Study

Pesticide use on cereals and the survival of grey partridge chicks: a field experiment

  • Published source details Rands M.R.W. (1985) Pesticide use on cereals and the survival of grey partridge chicks: a field experiment. Journal of Applied Ecology, 22, 49-54.

Actions

This study is summarised as evidence for the following.

Action Category

Leave headlands in fields unsprayed (conservation headlands)

Action Link
Farmland Conservation

Leave headlands in fields unsprayed (conservation headlands)

Action Link
Bird Conservation
  1. Leave headlands in fields unsprayed (conservation headlands)

    A replicated, controlled study in 1980-1983 in arable fields on a farm in Hampshire, UK (Rands 1985) found that grey partridge Perdix perdix broods were significantly larger in 1983 on plots with conservation headlands, compared to control headlands sprayed with fungicides and herbicides (averages of 5.1-10.3 chicks/brood for 29 broods in unsprayed areas vs 1.8-2.4 chicks/brood for 39 broods on controls). No differences were found in 1980-1981, before conservation headlands were implemented. However, more broods were found on conventional fields, reflecting more pairs (49 vs 37) in the spring. Areas with conservation headlands had significantly higher abundances of true bugs (Heteroptera), leaf beetles (Chrysomelidae) and weevils (Curculionidae) than sprayed headlands (1.9 individuals/50 net sweeps vs 1.4 individuals/50 sweeps for true bugs, 1.0 individuals/50 sweeps vs 0.7 individuals/50 sweeps for leaf beetles and weevils). Sawflies (Hymenoptera) and butterfly/moth (Lepidoptera) larvae abundance did not vary significantly. The author argues that larger broods were the result of higher chick survival, due to more food insects being present. This study was part of the same experimental set-up as (Rands et al. 1984, Rands 1986, Rands & Sotherton 1986, Dover et al. 1990, Sotherton 1991, Dover 1997).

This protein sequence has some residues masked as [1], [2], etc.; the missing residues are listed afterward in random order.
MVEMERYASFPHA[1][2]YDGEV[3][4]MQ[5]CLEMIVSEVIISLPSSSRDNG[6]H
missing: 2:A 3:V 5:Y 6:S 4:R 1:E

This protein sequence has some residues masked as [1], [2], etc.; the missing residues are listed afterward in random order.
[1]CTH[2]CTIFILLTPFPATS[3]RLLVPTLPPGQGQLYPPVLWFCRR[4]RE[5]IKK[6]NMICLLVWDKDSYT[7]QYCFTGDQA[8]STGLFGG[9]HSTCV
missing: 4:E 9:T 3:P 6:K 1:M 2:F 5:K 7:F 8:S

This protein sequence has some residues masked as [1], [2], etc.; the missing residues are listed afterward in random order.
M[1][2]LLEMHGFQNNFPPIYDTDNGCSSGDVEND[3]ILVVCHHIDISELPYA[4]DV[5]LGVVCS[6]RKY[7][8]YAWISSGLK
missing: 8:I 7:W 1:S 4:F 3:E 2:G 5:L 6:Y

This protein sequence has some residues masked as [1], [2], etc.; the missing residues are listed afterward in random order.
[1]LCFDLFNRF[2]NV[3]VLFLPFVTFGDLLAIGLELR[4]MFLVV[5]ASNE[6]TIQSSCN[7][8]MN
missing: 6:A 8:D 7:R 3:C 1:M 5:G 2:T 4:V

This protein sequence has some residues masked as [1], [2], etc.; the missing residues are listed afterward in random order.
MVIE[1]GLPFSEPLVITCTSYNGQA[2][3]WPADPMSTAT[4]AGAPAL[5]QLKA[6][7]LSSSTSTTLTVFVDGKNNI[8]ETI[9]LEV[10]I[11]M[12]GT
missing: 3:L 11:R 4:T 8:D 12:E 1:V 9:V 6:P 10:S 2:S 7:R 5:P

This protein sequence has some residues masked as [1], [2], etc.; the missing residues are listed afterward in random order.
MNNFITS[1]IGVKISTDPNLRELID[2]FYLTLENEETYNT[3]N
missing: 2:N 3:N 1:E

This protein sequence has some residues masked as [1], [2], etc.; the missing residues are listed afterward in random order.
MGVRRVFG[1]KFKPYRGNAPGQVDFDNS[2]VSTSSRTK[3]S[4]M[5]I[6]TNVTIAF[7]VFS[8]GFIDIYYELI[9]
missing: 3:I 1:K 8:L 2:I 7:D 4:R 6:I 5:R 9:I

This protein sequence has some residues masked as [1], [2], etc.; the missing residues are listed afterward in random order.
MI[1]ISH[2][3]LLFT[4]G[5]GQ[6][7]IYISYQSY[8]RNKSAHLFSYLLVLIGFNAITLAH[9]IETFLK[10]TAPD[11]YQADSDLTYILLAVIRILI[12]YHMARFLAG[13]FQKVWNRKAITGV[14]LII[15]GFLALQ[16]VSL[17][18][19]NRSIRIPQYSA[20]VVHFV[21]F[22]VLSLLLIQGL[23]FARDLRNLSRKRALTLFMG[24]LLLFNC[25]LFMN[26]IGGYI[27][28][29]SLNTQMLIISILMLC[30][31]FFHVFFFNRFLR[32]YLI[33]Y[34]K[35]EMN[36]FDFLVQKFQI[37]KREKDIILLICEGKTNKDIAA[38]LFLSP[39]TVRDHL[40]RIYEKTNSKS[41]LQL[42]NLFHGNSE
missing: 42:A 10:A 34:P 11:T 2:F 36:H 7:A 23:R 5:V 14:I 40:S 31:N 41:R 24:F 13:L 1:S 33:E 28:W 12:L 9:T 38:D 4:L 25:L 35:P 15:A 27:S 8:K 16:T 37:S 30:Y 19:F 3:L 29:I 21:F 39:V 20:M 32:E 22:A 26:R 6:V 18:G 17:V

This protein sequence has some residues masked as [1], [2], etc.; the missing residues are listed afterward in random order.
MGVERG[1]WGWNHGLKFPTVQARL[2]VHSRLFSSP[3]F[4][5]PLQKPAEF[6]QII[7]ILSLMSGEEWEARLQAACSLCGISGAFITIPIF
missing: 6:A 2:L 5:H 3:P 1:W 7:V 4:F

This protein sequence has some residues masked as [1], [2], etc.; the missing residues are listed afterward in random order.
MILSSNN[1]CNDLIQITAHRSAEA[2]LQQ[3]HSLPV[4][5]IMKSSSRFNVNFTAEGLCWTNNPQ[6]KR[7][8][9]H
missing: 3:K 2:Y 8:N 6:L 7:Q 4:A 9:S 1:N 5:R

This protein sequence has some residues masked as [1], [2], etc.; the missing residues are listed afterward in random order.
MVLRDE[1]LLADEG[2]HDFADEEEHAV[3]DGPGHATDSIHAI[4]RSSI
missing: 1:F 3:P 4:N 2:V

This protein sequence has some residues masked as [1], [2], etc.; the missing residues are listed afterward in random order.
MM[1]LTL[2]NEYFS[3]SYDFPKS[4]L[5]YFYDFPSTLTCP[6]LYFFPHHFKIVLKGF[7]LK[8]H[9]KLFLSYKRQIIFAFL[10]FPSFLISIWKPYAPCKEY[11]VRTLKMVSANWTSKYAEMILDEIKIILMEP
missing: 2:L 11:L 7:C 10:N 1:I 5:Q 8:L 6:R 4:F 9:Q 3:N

2. Leave headlands in fields unsprayed (conservation headlands)

    A replicated, controlled study in 1980-3 in arable fields on a farm in Hampshire, England (Rands 1985) (the same site as in Rands et al. 1984), found that grey partridge Perdix perdix broods were significantly larger in 1983 on plots with conservation headlands, compared to controls, with headlands sprayed with fungicides and herbicides (averages of 5.1-10.3 chicks/brood for 29 broods in unsprayed areas vs. 1.8-2.4 chicks/brood for 39 broods on controls). No differences were found in 1980-1, before conservation headlands were implemented. However, more broods were found on conventional fields, reflecting more pairs (49 vs. 37) in the spring. The author argues that larger broods were the result of higher chick survival, with conservation headland plots contain significantly more food insects than controls.

     

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